Benchmark Brent crude oil prices may test $110 a barrel this week, extending last week's rally to fresh multi-month highs amid lingering fears of Middle East supply disruptions and expectations of improving U.S. demand after forecast-beating jobs data, according to CNBC's latest survey of oil market sentiment.
In some degrees, Brent nears $110 a barrel means that perhaps overmuch oil is introduced to the fuel dispenser at the gas station.
Still, the risk of a correction lower in oil prices is getting stronger. A minority of respondents in this week's survey warned last week's 5 percent rally in Brent and 6.7 percent jump in U.S. crude futures seems over-extended and doesn't reflect still subdued fundamentals of only modestly improving demand. The U.S. fuel stockpiles - although in seasonal decline - are also above the upper limit of the average range for this time of year, they added.
Almost three-quarters of respondents polled, or eight out of 11 (about 73 percent), said prices will rise this week while the remaining three, or about 27 percent, said a correction is due.
"I expect that the run-up is almost over," said Mark Waggoner, President of Excel Futures, Inc. in Bend, Oregon. "Look for WTI (West Texas Intermediate, the crude grade underlying U.S. futures) to break back below $100 next week. Demand is still not as high as it could be. The push to fill retail outlets should be done now (ahead of the high-demand U.S. summer driving season, which runs from runs from around late May to early September)."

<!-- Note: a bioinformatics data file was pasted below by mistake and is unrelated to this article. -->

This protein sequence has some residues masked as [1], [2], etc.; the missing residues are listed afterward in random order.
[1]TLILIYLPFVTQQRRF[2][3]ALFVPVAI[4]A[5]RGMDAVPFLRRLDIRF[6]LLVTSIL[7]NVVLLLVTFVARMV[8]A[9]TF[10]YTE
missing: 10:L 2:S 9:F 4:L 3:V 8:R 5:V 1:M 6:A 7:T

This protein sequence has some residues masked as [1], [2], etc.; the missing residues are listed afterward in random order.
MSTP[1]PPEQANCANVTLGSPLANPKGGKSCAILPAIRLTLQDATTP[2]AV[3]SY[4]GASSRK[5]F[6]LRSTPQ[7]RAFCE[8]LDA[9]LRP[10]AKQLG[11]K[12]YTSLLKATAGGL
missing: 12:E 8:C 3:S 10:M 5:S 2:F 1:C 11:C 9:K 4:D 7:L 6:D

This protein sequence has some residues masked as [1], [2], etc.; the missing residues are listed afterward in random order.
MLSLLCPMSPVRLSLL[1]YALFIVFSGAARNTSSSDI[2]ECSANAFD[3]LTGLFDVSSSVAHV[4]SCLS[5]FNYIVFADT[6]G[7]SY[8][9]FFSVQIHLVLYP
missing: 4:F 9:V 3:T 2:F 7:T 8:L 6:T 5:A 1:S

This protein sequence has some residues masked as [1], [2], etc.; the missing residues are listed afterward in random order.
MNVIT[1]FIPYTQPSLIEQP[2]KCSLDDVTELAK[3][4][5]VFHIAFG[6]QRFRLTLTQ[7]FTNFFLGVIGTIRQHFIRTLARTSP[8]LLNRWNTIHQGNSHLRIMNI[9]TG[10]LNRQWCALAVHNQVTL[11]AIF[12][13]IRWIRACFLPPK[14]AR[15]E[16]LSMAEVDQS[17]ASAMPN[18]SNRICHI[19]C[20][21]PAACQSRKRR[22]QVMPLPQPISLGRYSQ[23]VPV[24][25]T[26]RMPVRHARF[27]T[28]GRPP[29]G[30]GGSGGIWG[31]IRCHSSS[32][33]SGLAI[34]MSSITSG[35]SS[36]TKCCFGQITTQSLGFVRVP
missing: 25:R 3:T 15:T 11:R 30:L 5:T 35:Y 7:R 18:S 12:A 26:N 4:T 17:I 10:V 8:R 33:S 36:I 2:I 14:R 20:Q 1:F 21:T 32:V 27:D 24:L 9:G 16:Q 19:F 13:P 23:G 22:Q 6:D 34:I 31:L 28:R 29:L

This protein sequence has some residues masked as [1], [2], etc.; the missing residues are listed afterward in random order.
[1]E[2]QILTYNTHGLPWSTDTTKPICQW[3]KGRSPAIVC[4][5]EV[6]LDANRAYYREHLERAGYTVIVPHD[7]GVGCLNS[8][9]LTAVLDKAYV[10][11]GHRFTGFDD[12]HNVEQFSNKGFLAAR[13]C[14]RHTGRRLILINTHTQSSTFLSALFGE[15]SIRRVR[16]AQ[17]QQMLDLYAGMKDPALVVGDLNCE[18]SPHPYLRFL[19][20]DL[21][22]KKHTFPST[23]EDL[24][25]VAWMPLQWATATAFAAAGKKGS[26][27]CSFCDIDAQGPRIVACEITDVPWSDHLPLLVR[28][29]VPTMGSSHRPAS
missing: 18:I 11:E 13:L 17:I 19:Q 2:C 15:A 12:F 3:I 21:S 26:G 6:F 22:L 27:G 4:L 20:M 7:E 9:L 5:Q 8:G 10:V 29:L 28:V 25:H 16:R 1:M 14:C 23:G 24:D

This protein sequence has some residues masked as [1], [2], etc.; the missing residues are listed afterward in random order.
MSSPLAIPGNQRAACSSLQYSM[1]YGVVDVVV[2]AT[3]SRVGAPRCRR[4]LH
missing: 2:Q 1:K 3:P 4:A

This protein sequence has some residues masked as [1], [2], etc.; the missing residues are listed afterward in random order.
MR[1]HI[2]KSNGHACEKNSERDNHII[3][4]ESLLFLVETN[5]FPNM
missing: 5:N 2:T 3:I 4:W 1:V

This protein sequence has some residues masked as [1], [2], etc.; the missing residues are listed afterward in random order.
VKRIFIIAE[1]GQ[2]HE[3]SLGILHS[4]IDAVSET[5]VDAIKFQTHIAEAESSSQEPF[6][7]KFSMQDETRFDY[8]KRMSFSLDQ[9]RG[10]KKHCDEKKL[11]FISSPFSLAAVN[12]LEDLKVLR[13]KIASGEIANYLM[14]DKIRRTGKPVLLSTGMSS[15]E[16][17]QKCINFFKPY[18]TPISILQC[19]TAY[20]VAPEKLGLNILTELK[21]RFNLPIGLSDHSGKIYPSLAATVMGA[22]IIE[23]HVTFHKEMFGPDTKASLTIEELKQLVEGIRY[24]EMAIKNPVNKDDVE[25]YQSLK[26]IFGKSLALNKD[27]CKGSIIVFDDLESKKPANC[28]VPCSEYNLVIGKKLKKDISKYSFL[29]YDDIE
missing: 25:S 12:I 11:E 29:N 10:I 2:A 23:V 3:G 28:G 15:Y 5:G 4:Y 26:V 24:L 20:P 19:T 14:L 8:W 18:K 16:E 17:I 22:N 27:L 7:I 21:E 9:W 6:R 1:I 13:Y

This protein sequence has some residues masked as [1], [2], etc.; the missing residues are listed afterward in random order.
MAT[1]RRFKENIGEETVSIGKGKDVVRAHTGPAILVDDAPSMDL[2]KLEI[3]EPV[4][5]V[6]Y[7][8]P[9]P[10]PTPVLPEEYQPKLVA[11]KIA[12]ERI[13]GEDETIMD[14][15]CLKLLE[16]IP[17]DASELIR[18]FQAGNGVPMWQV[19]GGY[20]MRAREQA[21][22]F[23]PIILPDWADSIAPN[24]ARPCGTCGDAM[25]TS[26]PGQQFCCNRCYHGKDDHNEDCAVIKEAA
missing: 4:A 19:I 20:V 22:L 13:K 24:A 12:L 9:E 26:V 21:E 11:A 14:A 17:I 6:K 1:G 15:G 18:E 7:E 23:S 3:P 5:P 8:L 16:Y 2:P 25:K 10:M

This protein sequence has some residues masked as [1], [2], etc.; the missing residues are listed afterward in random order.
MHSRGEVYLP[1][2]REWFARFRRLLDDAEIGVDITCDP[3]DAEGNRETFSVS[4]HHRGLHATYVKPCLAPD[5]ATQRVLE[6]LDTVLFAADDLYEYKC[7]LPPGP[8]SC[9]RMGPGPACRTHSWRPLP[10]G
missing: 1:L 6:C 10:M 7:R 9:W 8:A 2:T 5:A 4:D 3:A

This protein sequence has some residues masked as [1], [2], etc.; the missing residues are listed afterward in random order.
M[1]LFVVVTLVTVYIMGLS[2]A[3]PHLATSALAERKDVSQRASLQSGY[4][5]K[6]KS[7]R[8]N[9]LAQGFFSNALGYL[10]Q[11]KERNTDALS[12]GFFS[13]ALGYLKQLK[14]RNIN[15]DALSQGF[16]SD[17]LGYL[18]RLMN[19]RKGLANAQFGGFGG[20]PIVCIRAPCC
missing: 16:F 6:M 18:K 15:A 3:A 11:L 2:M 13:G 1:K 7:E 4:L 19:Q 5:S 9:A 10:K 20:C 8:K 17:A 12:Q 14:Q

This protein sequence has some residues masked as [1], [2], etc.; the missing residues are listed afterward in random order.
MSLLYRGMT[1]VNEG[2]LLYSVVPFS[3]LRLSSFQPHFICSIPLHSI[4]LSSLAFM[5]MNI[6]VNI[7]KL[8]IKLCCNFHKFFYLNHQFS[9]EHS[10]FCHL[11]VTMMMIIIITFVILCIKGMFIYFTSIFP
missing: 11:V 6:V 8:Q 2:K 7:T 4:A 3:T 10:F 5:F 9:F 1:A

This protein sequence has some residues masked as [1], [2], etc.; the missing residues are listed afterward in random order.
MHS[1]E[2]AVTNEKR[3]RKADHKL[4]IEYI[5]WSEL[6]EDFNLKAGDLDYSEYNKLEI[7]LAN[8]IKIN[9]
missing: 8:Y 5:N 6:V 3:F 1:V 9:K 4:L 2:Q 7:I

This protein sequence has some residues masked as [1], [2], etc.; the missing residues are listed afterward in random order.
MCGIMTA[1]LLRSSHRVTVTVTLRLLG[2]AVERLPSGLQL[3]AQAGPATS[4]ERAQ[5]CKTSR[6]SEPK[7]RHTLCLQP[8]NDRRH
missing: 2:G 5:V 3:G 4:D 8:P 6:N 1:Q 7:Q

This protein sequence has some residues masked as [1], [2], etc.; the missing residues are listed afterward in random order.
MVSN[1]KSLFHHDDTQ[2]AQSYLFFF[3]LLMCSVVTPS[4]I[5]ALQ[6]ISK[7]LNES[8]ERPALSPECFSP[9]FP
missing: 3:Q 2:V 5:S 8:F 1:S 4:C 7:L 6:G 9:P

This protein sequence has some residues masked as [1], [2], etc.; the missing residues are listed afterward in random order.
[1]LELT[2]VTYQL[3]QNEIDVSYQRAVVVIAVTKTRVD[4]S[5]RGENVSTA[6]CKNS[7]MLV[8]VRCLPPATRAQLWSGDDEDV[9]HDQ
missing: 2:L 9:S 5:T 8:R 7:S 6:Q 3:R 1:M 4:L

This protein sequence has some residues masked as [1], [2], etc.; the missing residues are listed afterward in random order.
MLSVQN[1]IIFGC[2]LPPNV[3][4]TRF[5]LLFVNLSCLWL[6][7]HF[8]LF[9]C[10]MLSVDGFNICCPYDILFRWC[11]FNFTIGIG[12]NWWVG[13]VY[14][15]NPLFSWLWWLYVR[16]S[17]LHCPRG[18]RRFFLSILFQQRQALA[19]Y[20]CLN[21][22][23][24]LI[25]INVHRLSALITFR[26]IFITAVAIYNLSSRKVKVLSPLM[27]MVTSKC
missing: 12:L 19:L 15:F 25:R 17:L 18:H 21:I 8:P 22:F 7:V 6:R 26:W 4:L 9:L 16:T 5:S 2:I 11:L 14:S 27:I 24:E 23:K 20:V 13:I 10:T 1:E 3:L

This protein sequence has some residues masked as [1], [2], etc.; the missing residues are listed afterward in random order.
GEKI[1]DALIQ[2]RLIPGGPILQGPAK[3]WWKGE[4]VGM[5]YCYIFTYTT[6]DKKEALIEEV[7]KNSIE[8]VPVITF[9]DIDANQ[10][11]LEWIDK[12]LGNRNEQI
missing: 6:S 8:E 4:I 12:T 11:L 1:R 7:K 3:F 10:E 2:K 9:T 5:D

Gasoline is likely to lead the broader energy complex lower, Waggoner added, on expectations "stockpiles will jump because utilization is so high. Look for a major drop in next 30 days."
Others believe an improvement in U.S. consumer confidence generated by the housing market recovery will boost gasoline demand this summer.
"Historically, the summer months see an average gain of about $10, calculated by looking at average returns using data from 1983," said Dhiren Sarin, Chief Technical Strategist for Asia-Pacific at Barclays Capital in Singapore. "The seasonal backdrop is also favorable. We prefer buying the dips and would look for the $103-103.50 area to come under threat" for WTI.